Jens Munck

Jens Munck

Jens Eriksen Munck and his crew of 63 were the first Europeans to overwinter in the Churchill area. Munck was a prominent Sea Captain in the Danish navy. He clawed his way up the ranks of the Danish Admiralty despite being the son of a disgraced Danish nobleman. Most captains were simply adorned because they were the sons of nobility, rewarded not for hard work and skill but simply for their name.

Having risen to this rank by age 32, he was experienced in warfare, arctic travel and had effectively introduced whaling to Denmark. (Don’t tell Greenpeace.)

In May 1619, he sailed forth with King Christian IV’s finest ships, the Unicorn, a frigate, and the Lamprey, a sloop, in search of the northwest passage. It was pretty much a disaster.

By July, due to thick fog and thicker ice and faulty navigational equipment, they mistakenly sailed into Frobisher Bay thinking it was Hudson Strait. Then his ship’s pilots took him into Ungava Bay claiming it was Hudson Bay.

Despite these detours, they sailed into what is today Hudson Bay by late August. Munck dubbed it ‘Novum Mare Christian’ in honour of his benefactor.

Sailing southwest from Hudson Strait, the Unicorn and Lamprey arrived at Cape Churchill in early September. In search of a suitable mooring site, Munck limped the ships along the coast in thick fog, eventually discovering the mouth of the Churchill River or ‘Jens Muncke’s Bay’.
By September 17th, it was clear that winter was fast approaching and their only option was to over-winter. However, Munck had not anticipated the severity of Churchill’s winter (not to mention, the climate was much colder than it is today), or the lack of game in the Churchill area.

They did, however, kill and eat a polar bear. This was their ultimate downfall. Only the Captain meal was cooked, the rest of the meat simply being dipped in vinegar overnight and served to the men. Bear meat can contain trichinosis, a parasite that weakens the immune system and can even cause your skin to peel off (making you extra cold in -40.. ha ha… sorry).

Munck’s men soon contracted a ‘mystery disease’ and unfortunately the ship’s surgeon died early. They had a lot of medecine and herbs but no idea how to use them.

There were many small instances that could have turned the tables for Munck, but probably the most significant was the shooting of a ‘wolf’ nearby their camp. They soon discovered that it was actually a domesticated dog, indicating the presence of either a Cree or Inuit camp nearby.

Munck was one of the first explorers that understood the importance of the indigineous population. Previously, he had communicated with Inuvialuit (Inuit) in Ungava Bay and hunted ‘reindeer’ (caribou) with them. That dog would have meant communication and potentially a food source for the winter and even future trading partners.

By late winter, trichinosis, extreme cold, starvation and likely scurvy had claimed 61 of his 63 men. Despite writing his last testament, Munck somehow survived. At first crawling on their hands and knees, the survivors fed on berries and sorrel grass. Soon, fish was added to the diet and eventually they felt strong enough to set sail for Europe. On June 4th, 1620, the trio set out on the Lamprey for a three month journey across the Atlantic.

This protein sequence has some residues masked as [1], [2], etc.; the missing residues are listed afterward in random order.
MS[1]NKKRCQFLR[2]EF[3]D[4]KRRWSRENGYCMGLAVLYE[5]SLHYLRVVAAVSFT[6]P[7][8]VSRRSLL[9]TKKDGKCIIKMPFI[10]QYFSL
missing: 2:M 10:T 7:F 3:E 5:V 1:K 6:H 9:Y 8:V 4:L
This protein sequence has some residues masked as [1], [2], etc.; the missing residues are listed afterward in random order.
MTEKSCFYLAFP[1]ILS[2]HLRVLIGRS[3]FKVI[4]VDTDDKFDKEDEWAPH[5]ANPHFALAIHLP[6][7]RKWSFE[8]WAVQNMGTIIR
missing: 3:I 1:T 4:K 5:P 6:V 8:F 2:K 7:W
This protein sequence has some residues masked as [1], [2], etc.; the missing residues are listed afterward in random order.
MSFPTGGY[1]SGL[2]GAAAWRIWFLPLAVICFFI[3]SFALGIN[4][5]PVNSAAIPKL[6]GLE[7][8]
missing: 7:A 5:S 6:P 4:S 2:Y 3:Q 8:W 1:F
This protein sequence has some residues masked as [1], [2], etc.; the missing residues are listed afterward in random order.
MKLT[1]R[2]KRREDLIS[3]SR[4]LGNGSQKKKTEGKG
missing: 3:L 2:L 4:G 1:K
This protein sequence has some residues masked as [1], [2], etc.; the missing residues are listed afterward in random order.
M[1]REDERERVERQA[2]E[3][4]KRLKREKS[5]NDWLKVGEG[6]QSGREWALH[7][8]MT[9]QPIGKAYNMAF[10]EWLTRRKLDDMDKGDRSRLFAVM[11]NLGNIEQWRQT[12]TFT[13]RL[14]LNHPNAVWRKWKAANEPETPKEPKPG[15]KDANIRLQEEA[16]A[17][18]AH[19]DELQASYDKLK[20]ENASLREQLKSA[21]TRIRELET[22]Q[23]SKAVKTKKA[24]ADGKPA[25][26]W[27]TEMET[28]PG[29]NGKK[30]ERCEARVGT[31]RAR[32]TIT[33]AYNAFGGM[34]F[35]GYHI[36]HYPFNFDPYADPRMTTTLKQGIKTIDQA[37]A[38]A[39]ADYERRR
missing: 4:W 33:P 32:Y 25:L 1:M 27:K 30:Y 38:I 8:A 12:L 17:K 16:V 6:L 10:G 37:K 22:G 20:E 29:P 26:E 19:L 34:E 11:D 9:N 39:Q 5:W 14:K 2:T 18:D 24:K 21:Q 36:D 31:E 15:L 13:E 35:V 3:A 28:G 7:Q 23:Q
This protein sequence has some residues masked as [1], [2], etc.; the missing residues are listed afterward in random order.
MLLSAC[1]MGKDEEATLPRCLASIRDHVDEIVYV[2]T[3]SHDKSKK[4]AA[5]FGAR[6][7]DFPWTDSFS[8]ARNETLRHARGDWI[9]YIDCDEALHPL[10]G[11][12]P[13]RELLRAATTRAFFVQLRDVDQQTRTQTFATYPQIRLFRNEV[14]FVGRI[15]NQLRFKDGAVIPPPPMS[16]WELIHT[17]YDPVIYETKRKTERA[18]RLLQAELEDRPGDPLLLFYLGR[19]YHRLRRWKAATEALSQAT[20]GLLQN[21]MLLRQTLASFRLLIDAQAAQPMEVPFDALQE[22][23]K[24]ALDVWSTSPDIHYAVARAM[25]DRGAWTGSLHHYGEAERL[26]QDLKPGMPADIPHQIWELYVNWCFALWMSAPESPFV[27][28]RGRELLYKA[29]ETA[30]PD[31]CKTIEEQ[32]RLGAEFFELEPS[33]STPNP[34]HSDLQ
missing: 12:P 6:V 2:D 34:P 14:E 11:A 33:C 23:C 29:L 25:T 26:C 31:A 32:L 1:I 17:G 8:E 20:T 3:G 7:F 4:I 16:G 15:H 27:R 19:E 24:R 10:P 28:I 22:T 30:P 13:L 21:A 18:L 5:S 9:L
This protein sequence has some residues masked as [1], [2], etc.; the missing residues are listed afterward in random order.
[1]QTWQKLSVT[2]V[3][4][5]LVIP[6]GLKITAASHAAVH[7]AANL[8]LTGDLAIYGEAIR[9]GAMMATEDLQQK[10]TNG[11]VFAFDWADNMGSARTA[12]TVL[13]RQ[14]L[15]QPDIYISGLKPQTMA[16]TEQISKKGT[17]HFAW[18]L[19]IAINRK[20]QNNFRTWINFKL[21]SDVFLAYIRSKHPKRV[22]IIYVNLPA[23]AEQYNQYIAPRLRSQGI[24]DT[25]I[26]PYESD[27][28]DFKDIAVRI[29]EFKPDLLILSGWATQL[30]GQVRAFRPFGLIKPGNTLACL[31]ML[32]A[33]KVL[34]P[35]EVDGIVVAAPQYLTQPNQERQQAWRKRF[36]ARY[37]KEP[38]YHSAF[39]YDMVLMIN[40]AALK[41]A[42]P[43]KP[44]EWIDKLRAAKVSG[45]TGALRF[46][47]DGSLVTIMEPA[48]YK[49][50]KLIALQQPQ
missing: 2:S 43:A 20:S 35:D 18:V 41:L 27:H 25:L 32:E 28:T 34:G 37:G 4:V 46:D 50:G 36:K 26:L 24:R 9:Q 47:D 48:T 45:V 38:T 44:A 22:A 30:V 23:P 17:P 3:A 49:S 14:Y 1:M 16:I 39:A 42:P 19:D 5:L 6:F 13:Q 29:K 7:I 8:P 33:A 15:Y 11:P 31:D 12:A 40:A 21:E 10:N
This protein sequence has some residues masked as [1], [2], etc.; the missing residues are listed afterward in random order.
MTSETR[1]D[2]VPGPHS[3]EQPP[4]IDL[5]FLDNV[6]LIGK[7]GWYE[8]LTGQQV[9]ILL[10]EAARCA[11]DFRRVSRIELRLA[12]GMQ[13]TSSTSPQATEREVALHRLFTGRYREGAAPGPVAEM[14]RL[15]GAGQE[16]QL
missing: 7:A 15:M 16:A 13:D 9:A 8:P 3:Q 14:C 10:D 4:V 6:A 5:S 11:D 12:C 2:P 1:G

The main ship, the Unicorn, remained scuttled in the Churchill River. Munck had intended to come back for it and its cargo and even planned to bring back colonists and initiate a fur trade. Instead, he ended up being basically thrown in jail upon returning to Denmark. And all his possessions were confiscated. And his wife left him.

Meanwhile, back in Churchill, the Cree eventually returned to their seasonal hunting grounds and found the ship and the house, both abandoned. These remains (and the sailor’s remains) likely account for the Cree name for the Churchill River, MantewiSipiy or River of Strangers.

So, they promptly looted the house and ship and set fire to them. Of course, the ship’s cargo ignited and blew up, leaving nails, wood and metal scattered about, which may account for the Inuit name for the area, Unatarvivinnijuaq – ‘Place Where A Battle Was Fought’.

Anyway, Munck was let out of jail and commisioned Captain by 1623. King Christian was running low on living and breathing Sea Captains and needed help in this war with Germany. Despite becoming an Admiral during the Thirty Years War, Munck’s iron will finally broke as he watched his cherished Lamprey sink.

Today, Munck is essentially a forgotten part of Canadian history, remembered by Munck Park – behind the complex, a rock cairn at Cape Merry and, of course, the street name to the Seaport beer vendor.

Munck was a daring military technician, arctic explorer, whaler and pirate hunter. More importantly, he was incredibly unlucky and probably cursed. But, he just kept going, too stubborn or proud to quit. And, I mean, what’s not to like about that!

– prepared by Kelsey Eliasson

Note: Gordon Point near First Tower is named for William Gordon, the ship’s pilot with the Munck Expedition. Styggy Creek near the Golf Balls is named for Morvitz Styggy. He is quoted in Munck’s journals commenting on the many dead crew, ‘wherever they are it is probably a good deal hotter than here.’

 

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